You may have recently read about a video game collection which has apparently sold on ebay for $1.2 million. Whilst some have questioned the validity of the sale, the amount of coverage generated by the news points to one thing: video game collecting is serious business.
Since the first wave of games consoles was released in the late 1970’s, there have always been video game collectors. However, as technology progresses ever faster, it seems that the onset of nostalgia and a longing for times past happens more and more quickly. In recent years interest in video game collecting and retro-games and gaming appears to have hit the big time. The fact that the new Disney Pixar movie Wreck-It- Ralph is a loving homage to the medium proves as much. The pale and pasty misfits are slowly dragging themselves from their mothers basements and are now thrusting retro gaming and games collecting into the mainstream.
This has got to be better than the Super Mario Bros. movie right?
I still find it incredible how quickly we yearn for the past. It only seems like we were all playing Super Mario 64 and Goldeneye 007 two minutes ago but already they’re being spoken about as if they existed long, long ago, shrouded in the mists of time. As a result of this, the cost of retro games is increasing rapidly as collectors clamour to recapture a piece of their past. YouTube is rife with gamers proudly showing off their collections or un-boxing their latest find. In addition to this, the last couple of years has seen a massive increase in so called “home-brew” games which are still being developed for consoles we thought had been consigned to history. It’s as if we’re all desperately trying to cling to the past, refusing to accept the fact that, to quote Bob Dylan, the times they are a-changin’, and that this process is accelerating with each passing day.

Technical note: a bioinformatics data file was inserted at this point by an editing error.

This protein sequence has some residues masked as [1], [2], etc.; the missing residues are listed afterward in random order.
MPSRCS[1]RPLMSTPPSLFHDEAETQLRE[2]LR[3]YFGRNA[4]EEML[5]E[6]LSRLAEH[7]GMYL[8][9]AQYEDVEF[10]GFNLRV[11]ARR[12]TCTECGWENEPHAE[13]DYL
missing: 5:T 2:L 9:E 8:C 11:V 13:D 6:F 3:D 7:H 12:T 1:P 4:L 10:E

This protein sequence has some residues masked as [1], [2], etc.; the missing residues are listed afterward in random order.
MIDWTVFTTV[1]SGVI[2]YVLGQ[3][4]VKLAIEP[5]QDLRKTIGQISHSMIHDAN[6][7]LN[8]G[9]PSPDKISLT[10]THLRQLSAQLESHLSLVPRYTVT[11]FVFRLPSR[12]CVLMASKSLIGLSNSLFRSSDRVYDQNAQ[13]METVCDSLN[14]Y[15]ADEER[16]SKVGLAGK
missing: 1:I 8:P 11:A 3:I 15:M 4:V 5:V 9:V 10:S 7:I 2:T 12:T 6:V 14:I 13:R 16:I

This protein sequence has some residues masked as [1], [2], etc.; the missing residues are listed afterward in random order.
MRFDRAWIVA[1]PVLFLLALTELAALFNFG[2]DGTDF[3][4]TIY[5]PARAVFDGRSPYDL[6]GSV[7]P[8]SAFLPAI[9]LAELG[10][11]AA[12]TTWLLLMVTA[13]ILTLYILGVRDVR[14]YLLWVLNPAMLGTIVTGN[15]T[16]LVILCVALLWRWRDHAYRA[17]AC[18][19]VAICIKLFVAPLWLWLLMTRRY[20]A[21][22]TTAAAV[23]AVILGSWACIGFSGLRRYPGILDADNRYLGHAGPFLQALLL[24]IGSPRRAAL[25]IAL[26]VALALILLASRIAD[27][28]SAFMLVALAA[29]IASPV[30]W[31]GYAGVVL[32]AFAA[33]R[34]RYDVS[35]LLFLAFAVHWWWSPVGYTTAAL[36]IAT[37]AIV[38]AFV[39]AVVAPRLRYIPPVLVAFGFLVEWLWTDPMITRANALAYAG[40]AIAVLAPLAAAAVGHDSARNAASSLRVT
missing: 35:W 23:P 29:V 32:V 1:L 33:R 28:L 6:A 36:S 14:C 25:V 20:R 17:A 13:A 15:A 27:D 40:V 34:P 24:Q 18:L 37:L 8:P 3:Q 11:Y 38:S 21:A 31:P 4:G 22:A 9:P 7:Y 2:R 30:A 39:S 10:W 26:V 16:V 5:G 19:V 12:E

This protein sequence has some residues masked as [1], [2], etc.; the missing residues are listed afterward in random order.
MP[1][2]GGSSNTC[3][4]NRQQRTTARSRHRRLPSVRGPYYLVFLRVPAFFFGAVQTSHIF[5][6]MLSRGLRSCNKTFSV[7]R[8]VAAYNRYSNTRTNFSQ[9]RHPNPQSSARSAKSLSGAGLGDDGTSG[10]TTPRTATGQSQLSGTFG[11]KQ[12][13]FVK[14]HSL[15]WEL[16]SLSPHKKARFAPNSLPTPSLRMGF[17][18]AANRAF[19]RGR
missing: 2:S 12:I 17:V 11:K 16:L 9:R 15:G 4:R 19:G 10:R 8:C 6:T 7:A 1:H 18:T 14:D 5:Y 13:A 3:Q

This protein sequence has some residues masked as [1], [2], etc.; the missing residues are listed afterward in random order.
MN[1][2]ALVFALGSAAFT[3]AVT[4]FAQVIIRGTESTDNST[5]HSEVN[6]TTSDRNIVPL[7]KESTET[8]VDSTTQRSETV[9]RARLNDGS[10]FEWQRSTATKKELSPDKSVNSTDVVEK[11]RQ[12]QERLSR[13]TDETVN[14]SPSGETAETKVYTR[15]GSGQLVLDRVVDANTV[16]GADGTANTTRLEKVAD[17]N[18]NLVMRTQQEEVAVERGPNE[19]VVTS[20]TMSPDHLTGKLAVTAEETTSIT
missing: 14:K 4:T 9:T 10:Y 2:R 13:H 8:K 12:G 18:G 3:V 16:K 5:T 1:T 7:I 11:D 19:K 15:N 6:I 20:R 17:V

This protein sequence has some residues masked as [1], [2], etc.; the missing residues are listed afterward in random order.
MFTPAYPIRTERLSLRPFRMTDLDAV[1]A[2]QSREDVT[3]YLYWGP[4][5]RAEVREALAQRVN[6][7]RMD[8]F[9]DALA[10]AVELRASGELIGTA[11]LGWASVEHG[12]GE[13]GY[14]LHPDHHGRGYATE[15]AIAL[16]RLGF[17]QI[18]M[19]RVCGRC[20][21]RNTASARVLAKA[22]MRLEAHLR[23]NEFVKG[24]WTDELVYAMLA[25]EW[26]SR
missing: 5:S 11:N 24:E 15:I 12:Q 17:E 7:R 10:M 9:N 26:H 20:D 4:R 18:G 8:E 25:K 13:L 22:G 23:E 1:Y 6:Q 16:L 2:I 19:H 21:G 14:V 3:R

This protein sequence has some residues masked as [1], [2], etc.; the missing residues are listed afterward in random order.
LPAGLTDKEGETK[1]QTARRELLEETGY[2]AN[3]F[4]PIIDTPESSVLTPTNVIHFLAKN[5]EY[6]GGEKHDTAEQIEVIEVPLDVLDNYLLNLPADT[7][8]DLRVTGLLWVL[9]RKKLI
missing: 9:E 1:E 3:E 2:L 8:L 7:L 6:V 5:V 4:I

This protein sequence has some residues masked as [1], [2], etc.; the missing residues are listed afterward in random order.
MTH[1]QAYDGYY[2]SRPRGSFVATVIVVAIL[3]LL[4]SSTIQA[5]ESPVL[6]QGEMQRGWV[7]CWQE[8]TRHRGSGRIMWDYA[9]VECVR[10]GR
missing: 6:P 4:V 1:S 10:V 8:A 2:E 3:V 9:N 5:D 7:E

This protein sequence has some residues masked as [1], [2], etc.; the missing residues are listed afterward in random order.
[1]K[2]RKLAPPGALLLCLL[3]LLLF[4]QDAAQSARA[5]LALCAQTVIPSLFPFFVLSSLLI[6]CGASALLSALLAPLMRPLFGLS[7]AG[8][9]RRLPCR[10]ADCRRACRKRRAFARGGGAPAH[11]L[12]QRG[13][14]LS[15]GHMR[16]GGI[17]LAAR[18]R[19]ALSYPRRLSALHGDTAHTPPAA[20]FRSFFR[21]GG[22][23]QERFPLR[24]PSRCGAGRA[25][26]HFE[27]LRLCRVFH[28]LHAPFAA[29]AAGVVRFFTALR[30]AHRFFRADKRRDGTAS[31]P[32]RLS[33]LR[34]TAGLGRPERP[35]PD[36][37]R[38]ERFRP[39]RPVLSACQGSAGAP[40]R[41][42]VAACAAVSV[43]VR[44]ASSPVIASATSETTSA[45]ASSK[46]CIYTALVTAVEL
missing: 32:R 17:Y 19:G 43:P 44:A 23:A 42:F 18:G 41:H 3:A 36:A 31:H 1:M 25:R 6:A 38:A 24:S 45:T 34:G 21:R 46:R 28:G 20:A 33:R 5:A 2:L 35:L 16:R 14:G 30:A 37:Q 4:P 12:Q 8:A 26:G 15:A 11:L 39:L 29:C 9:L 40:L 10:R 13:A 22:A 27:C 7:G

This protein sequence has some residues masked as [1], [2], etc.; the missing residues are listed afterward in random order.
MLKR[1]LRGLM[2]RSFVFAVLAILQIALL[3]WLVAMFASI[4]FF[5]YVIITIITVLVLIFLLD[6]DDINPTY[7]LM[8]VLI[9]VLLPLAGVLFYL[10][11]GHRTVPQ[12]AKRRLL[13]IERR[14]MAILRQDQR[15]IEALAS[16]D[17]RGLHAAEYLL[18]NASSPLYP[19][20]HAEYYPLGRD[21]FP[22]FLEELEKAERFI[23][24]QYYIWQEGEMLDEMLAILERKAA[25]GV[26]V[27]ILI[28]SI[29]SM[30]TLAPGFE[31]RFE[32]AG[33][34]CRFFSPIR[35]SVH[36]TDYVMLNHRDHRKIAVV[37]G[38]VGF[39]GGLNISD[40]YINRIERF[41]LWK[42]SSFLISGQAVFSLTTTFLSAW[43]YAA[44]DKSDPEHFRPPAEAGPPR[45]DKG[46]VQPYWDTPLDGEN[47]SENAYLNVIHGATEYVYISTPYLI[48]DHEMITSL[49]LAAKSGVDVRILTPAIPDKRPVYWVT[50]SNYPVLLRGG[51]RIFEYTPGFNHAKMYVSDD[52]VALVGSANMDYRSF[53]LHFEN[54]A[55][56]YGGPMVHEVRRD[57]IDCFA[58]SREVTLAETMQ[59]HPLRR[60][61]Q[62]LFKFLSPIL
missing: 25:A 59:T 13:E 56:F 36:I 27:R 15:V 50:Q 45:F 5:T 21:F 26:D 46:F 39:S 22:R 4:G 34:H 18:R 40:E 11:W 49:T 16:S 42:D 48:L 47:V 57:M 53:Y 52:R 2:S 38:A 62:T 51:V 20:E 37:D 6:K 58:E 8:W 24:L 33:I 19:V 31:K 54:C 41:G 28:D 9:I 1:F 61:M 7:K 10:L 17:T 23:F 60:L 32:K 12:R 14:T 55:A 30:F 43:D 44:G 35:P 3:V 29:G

I’m sure you all appreciate the simple pleasure of visiting a video game shop and collecting a brand new game, stepping out into the open as you frantically unwrap the cellophane, remove the multitude of stickers with trembling hands, open the box, remove the instruction booklet, bring it to your face and breath deeply. This process has always been an absolute joy for me and this feeling has never been diminished, even as the lines on my face furrow ever deeper and my general cynicism towards life increases, I can still find solace in the smell of an old video game manual.